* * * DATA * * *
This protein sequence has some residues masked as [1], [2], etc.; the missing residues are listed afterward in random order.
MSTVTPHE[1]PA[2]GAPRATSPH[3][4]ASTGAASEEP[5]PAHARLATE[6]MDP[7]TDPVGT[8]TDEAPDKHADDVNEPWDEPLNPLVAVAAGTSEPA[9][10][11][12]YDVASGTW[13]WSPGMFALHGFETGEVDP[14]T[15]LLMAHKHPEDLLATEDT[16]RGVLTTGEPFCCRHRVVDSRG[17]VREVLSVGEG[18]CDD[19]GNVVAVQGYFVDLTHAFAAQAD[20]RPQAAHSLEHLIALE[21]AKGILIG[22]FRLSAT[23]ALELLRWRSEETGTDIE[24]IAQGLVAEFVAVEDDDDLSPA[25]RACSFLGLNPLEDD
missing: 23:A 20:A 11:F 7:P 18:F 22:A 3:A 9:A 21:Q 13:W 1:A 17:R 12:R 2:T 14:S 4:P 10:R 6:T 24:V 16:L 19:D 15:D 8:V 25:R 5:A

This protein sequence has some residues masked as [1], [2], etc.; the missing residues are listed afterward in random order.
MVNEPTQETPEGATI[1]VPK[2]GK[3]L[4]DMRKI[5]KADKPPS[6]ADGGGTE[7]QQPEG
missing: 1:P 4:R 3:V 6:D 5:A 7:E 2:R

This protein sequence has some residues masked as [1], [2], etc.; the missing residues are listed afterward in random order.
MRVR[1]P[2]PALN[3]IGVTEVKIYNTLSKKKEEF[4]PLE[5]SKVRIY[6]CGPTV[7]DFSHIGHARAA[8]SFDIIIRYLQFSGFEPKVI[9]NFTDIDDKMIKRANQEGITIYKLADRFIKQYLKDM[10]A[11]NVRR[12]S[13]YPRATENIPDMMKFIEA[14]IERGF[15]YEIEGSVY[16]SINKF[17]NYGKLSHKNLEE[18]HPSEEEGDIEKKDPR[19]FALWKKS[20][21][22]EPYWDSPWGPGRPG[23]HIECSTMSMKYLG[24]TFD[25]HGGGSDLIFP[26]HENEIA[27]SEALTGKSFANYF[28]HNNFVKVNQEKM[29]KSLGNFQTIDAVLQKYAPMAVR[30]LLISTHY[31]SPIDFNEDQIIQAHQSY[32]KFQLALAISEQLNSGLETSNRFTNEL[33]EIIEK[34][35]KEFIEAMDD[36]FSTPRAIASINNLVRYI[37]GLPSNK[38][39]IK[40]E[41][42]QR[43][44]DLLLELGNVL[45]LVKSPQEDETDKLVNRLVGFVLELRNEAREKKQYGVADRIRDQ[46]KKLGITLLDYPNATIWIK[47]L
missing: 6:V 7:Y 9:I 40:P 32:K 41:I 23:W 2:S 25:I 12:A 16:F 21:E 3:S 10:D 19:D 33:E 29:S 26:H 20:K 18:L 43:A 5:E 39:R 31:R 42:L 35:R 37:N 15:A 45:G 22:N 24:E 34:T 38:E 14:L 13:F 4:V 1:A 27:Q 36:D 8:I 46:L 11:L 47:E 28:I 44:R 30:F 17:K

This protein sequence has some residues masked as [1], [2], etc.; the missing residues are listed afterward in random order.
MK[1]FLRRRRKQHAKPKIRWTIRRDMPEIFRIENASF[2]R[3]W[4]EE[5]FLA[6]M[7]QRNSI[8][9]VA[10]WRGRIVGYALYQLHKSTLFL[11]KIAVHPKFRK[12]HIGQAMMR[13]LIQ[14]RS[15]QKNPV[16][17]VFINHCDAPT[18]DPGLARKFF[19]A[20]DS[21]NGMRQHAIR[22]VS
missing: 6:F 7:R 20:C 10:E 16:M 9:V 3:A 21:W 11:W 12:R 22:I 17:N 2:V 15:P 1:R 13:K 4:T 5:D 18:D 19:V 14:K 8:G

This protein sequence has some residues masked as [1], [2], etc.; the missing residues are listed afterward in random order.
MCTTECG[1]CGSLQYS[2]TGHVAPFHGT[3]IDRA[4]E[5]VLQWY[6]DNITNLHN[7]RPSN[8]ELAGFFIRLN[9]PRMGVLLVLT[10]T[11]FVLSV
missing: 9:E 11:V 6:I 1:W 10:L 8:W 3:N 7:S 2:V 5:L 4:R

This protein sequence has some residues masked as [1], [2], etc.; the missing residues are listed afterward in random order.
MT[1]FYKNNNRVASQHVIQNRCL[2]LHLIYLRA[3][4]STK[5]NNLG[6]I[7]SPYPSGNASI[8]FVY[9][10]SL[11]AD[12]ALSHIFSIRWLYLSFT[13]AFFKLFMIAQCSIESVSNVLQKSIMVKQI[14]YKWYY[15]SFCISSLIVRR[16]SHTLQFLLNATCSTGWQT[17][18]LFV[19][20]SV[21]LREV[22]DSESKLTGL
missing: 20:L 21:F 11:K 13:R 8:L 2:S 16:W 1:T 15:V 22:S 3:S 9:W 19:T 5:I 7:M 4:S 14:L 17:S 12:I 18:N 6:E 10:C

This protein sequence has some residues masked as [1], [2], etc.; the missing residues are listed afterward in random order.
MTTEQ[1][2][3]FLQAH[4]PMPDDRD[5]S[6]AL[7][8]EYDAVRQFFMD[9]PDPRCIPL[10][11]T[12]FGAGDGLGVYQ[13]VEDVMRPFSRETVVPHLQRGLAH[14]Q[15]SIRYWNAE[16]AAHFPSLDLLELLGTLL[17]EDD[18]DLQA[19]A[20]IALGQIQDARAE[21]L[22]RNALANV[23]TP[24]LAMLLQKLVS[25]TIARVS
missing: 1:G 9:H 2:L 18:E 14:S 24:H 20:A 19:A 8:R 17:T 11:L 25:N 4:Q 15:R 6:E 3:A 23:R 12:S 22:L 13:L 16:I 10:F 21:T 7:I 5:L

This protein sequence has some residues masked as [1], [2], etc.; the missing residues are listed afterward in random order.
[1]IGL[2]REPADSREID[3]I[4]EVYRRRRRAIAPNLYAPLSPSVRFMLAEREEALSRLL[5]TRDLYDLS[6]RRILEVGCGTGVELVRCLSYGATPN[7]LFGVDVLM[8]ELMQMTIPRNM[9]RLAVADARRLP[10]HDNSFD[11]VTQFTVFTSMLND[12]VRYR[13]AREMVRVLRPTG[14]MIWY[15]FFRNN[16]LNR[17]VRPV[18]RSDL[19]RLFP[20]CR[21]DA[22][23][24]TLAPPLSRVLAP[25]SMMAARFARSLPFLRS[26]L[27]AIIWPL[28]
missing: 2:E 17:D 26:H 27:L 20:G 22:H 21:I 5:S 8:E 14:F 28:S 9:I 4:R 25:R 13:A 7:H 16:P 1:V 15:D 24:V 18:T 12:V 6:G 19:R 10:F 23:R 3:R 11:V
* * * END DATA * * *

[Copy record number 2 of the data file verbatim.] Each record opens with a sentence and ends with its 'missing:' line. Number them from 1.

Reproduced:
This protein sequence has some residues masked as [1], [2], etc.; the missing residues are listed afterward in random order.
MVNEPTQETPEGATI[1]VPK[2]GK[3]L[4]DMRKI[5]KADKPPS[6]ADGGGTE[7]QQPEG
missing: 1:P 4:R 3:V 6:D 5:A 7:E 2:R